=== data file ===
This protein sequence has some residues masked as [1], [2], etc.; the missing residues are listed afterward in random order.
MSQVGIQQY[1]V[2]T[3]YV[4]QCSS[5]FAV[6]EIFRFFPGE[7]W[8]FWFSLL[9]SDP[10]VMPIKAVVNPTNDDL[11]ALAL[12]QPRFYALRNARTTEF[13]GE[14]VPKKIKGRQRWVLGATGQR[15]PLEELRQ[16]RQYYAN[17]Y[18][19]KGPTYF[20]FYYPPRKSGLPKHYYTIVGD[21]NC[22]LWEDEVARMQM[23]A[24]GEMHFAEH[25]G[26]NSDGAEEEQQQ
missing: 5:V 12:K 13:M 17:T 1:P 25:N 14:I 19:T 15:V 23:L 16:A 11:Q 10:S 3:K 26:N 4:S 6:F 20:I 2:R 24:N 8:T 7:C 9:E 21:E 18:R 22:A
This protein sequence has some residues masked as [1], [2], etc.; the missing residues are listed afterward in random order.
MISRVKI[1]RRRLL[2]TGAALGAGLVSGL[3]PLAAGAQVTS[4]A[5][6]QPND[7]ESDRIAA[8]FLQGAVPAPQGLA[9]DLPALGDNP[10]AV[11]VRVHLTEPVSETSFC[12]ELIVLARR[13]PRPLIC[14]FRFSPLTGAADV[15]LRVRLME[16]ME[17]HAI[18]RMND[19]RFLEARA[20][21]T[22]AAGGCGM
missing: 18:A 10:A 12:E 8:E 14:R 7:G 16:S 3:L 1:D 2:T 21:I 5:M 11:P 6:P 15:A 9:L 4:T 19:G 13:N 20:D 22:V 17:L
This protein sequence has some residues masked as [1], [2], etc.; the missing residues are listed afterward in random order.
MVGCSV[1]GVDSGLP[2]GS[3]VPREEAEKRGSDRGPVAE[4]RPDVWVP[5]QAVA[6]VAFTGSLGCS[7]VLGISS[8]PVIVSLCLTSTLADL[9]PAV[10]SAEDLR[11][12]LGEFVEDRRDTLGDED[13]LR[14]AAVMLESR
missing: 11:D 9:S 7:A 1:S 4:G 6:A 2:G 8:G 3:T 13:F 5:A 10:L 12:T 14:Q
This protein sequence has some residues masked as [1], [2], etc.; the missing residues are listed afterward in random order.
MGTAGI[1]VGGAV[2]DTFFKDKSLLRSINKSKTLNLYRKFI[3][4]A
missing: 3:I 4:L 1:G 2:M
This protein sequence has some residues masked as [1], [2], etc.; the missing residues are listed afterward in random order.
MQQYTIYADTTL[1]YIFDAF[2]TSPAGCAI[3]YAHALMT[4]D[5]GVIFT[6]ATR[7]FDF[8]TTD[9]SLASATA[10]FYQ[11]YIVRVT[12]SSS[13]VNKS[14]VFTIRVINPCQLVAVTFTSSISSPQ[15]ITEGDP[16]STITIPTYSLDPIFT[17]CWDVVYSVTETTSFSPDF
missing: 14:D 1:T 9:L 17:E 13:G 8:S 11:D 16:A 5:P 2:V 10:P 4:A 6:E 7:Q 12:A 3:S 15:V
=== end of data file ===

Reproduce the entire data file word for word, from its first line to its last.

This protein sequence has some residues masked as [1], [2], etc.; the missing residues are listed afterward in random order.
MSQVGIQQY[1]V[2]T[3]YV[4]QCSS[5]FAV[6]EIFRFFPGE[7]W[8]FWFSLL[9]SDP[10]VMPIKAVVNPTNDDL[11]ALAL[12]QPRFYALRNARTTEF[13]GE[14]VPKKIKGRQRWVLGATGQR[15]PLEELRQ[16]RQYYAN[17]Y[18][19]KGPTYF[20]FYYPPRKSGLPKHYYTIVGD[21]NC[22]LWEDEVARMQM[23]A[24]GEMHFAEH[25]G[26]NSDGAEEEQQQ
missing: 5:V 12:K 13:M 17:T 1:P 25:N 14:I 19:T 15:V 23:L 16:A 11:Q 10:S 3:K 26:N 4:S 6:F 20:I 2:R 24:N 8:T 7:C 9:E 21:E 18:R 22:A
This protein sequence has some residues masked as [1], [2], etc.; the missing residues are listed afterward in random order.
MISRVKI[1]RRRLL[2]TGAALGAGLVSGL[3]PLAAGAQVTS[4]A[5][6]QPND[7]ESDRIAA[8]FLQGAVPAPQGLA[9]DLPALGDNP[10]AV[11]VRVHLTEPVSETSFC[12]ELIVLARR[13]PRPLIC[14]FRFSPLTGAADV[15]LRVRLME[16]ME[17]HAI[18]RMND[19]RFLEARA[20][21]T[22]AAGGCGM
missing: 18:A 10:A 12:E 8:E 14:R 7:G 16:S 3:L 1:D 2:T 21:I 5:M 11:P 6:P 15:A 9:L 4:T 19:G 13:N 20:D 22:V 17:L
This protein sequence has some residues masked as [1], [2], etc.; the missing residues are listed afterward in random order.
MVGCSV[1]GVDSGLP[2]GS[3]VPREEAEKRGSDRGPVAE[4]RPDVWVP[5]QAVA[6]VAFTGSLGCS[7]VLGISS[8]PVIVSLCLTSTLADL[9]PAV[10]SAEDLR[11][12]LGEFVEDRRDTLGDED[13]LR[14]AAVMLESR
missing: 11:D 9:S 7:A 1:S 4:G 6:A 2:G 8:G 3:T 13:F 5:A 10:L 12:T 14:Q
This protein sequence has some residues masked as [1], [2], etc.; the missing residues are listed afterward in random order.
MGTAGI[1]VGGAV[2]DTFFKDKSLLRSINKSKTLNLYRKFI[3][4]A
missing: 3:I 4:L 1:G 2:M
This protein sequence has some residues masked as [1], [2], etc.; the missing residues are listed afterward in random order.
MQQYTIYADTTL[1]YIFDAF[2]TSPAGCAI[3]YAHALMT[4]D[5]GVIFT[6]ATR[7]FDF[8]TTD[9]SLASATA[10]FYQ[11]YIVRVT[12]SSS[13]VNKS[14]VFTIRVINPCQLVAVTFTSSISSPQ[15]ITEGDP[16]STITIPTYSLDPIFT[17]CWDVVYSVTETTSFSPDF
missing: 14:D 1:T 9:L 17:E 13:G 8:S 11:D 16:A 5:P 2:V 10:P 4:A 6:E 7:Q 12:A 3:S 15:V